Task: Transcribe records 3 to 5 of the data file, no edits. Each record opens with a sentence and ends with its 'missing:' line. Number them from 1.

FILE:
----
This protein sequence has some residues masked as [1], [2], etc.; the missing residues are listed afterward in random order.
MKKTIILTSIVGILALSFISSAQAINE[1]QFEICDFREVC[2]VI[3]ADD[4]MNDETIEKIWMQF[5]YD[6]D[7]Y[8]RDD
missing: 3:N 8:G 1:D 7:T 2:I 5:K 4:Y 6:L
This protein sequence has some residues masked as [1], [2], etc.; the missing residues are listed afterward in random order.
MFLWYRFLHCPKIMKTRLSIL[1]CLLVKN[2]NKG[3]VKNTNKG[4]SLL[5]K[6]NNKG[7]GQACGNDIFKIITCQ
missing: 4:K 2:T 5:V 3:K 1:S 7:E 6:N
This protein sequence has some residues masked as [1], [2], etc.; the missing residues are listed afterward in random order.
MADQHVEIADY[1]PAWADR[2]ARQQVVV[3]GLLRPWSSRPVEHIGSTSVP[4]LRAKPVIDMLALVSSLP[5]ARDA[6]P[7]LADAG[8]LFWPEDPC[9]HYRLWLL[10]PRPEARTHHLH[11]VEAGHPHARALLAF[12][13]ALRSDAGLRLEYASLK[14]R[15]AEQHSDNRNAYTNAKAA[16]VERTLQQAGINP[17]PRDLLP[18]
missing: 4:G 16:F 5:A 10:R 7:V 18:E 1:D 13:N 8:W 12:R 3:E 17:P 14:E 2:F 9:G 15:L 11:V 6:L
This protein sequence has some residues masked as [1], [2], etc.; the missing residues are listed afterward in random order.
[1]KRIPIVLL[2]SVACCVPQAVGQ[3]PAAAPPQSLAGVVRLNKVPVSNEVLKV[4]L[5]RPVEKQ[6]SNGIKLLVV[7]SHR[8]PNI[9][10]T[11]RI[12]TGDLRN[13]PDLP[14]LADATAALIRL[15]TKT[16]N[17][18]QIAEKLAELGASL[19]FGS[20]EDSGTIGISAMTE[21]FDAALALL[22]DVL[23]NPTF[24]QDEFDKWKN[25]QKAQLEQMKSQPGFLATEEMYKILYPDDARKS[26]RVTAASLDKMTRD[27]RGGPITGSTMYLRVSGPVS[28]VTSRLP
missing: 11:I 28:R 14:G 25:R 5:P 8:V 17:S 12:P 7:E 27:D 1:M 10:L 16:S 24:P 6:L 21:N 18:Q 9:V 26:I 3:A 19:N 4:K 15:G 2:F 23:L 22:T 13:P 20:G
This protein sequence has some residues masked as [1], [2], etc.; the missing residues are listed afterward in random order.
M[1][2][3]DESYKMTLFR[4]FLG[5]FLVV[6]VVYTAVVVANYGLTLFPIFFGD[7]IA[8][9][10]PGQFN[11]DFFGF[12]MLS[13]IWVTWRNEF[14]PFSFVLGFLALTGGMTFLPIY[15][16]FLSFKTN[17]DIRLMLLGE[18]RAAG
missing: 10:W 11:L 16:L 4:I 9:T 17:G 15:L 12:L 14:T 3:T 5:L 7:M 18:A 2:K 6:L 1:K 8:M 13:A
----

This protein sequence has some residues masked as [1], [2], etc.; the missing residues are listed afterward in random order.
MADQHVEIADY[1]PAWADR[2]ARQQVVV[3]GLLRPWSSRPVEHIGSTSVP[4]LRAKPVIDMLALVSSLP[5]ARDA[6]P[7]LADAG[8]LFWPEDPC[9]HYRLWLL[10]PRPEARTHHLH[11]VEAGHPHARALLAF[12][13]ALRSDAGLRLEYASLK[14]R[15]AEQHSDNRNAYTNAKAA[16]VERTLQQAGINP[17]PRDLLP[18]
missing: 4:G 16:F 5:A 10:R 7:V 18:E 1:D 13:N 8:W 12:R 3:E 17:P 14:E 2:F 9:G 15:L 11:V 6:L
This protein sequence has some residues masked as [1], [2], etc.; the missing residues are listed afterward in random order.
[1]KRIPIVLL[2]SVACCVPQAVGQ[3]PAAAPPQSLAGVVRLNKVPVSNEVLKV[4]L[5]RPVEKQ[6]SNGIKLLVV[7]SHR[8]PNI[9][10]T[11]RI[12]TGDLRN[13]PDLP[14]LADATAALIRL[15]TKT[16]N[17][18]QIAEKLAELGASL[19]FGS[20]EDSGTIGISAMTE[21]FDAALALL[22]DVL[23]NPTF[24]QDEFDKWKN[25]QKAQLEQMKSQPGFLATEEMYKILYPDDARKS[26]RVTAASLDKMTRD[27]RGGPITGSTMYLRVSGPVS[28]VTSRLP
missing: 11:I 28:R 14:G 25:R 5:P 8:V 17:S 12:P 7:E 27:D 1:M 10:L 16:S 24:P 6:L 21:N 18:Q 9:V 26:I 3:A 19:N 4:K 15:G 2:F 23:L 22:T 13:P 20:G
This protein sequence has some residues masked as [1], [2], etc.; the missing residues are listed afterward in random order.
M[1][2][3]DESYKMTLFR[4]FLG[5]FLVV[6]VVYTAVVVANYGLTLFPIFFGD[7]IA[8][9][10]PGQFN[11]DFFGF[12]MLS[13]IWVTWRNEF[14]PFSFVLGFLALTGGMTFLPIY[15][16]FLSFKTN[17]DIRLMLLGE[18]RAAG
missing: 10:W 11:L 16:L 4:I 9:T 17:G 15:L 12:L 14:T 3:T 5:L 7:M 18:A 2:K 6:L 1:K 8:M 13:A